Good personalisation can turn email marketing from a generic blast to a helpful prompt. Receiving information from a brand that tells you when a product you’re actively interested in is on promotion or being sent a tailored, relevant offer for your birthday is something to be welcomed rather than ignored.
But how many retailers that have access to a wealth of customer data aren’t actually using it fully to bring to life their email campaigns or dynamic approaches? Here are five ways to make your emails more powerful through good use of personalisation.
1. Age can be an important tool
Age-related personalisation can be incredibly effective. Decide what message or products are displayed to the end user based on his or her age by using conditional content. This way you will also ensure that content is age-appropriate (so no booze bargains slipping out to 13-year-olds).
For instance, a popular video-on-demand streaming service uses the data given when an account is first created to target and encourage users of specific ages to watch appropriate films on their platform.
There’s also the option for a child-friendly sub account which means that as well as receiving emails related to your age and interests, you can also get emails suggesting the best film choices for your kids. A great way to encourage engagement cross-generation.
2. Capture or establish gender and use it effectively
If you haven’t captured it already, there are a few ways to establish gender. The title the customer gives is a good guide or, if possible, filter based on the products purchase history – particularly useful are multiple gender-specific items.
Then make good use of it – for example if your customer buys a premium handbag why not follow up shortly after by suggesting lipstick, high heels or designer perfume? Likewise, promoting a sale on men’s clothing is much more likely to make male users open and engage than if you feature female apparel.
3. Use geographic location for timely emails
Going beyond closest store tailored communications, geographic location can also dictate the time of an email send. If your products are sold internationally and an offer is time-sensitive, ensure that the emails are sent correctly according to time zone.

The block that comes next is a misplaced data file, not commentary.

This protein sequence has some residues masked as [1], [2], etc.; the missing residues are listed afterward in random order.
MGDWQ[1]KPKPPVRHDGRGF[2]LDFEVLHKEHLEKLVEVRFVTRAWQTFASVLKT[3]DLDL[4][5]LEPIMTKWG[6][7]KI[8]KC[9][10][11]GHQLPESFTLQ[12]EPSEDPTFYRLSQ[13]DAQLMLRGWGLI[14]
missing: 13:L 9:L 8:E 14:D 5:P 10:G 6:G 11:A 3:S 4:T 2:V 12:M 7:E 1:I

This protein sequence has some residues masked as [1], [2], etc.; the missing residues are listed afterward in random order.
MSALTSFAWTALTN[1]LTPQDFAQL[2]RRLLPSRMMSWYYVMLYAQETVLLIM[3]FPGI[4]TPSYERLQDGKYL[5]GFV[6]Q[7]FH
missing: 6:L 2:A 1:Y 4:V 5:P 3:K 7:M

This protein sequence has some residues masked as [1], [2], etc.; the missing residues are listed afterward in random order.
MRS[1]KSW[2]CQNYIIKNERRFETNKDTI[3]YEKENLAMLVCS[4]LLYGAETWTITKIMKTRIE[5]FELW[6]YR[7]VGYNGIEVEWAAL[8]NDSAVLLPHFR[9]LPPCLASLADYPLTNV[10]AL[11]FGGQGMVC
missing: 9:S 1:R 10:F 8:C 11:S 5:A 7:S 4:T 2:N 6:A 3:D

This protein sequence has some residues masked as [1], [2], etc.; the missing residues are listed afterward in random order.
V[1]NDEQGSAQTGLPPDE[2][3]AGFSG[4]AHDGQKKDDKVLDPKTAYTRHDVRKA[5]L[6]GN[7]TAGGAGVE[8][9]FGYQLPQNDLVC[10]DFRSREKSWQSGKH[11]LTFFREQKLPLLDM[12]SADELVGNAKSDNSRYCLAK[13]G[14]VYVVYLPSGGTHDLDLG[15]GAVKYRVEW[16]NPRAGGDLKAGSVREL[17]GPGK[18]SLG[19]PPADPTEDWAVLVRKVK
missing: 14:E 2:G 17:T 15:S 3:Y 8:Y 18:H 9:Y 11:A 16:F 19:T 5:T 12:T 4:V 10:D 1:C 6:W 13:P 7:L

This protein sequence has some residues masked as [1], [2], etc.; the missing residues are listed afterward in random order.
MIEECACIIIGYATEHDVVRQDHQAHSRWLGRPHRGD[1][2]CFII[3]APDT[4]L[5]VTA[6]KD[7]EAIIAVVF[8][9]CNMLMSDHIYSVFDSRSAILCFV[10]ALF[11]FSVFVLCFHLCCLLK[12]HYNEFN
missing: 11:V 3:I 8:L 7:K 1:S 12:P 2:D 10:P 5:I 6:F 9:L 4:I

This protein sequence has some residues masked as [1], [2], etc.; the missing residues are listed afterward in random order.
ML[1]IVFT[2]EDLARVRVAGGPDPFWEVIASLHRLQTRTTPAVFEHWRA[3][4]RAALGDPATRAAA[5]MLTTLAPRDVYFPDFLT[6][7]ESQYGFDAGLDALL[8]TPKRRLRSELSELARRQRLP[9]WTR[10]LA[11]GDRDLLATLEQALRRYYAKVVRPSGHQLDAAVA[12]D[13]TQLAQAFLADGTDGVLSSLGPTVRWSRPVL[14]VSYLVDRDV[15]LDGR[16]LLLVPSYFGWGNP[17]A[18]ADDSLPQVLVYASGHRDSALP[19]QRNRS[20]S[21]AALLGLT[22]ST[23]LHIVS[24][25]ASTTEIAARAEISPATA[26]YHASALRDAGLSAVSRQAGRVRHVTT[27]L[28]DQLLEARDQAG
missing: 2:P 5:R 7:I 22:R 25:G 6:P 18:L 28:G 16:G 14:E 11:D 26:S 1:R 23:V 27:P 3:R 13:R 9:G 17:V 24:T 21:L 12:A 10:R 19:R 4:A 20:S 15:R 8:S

And consider basing your email content on the weather in a specific region. If a customer’s region’s weather forecast is for sun later on, roll out the t-shirts and sunglasses suggestions. You can even quickly change new emails during the day if the weather turns, defaulting to displaying warmer clothes.
4. Record interests and build on them as interaction grows
If the email offer isn’t of interest, you have little hope of the customer opening it, let alone engaging. One of the easiest ways to establish interests is to host a preference centre. This can be a page on your site to allow customers or prospects to pick and choose their interests from a list.
Over time, overlay this with their purchase data to keep it fresh. They might start buying for children, for example, or change address. And remind them to update it after a set period.
5. Transactional and behavioural data are invaluable
Transactional data can be used to develop a post-purchase email trigger strategy. For instance, if a customer buys a set of tools, send a follow-up email three days after to ensure they’re satisfied and take the opportunity to suggest it might be helpful to buy the matching tool belt.
Always ensure you’re treating customers and prospects differently. Thank a customer for their purchase and nurture that relationship via a carefully planned email trigger strategy to ensure they become a repeat customer. For prospects, build trust in your brand from the start to make them feel comfortable buying your products.
Always offer the best price for the best quality. While discounts are an important tool, think about the longer term, lifetime value of the prospect turning to customer and ultimately, brand advocate. Offer a fixed monetary value or a percentage discount on sign-up and ensure that you plan in an abandon basket email trigger.
Al Keck is the founder and managing director of Infinity Nation, which helps manage the ecommerce operations for many major brands.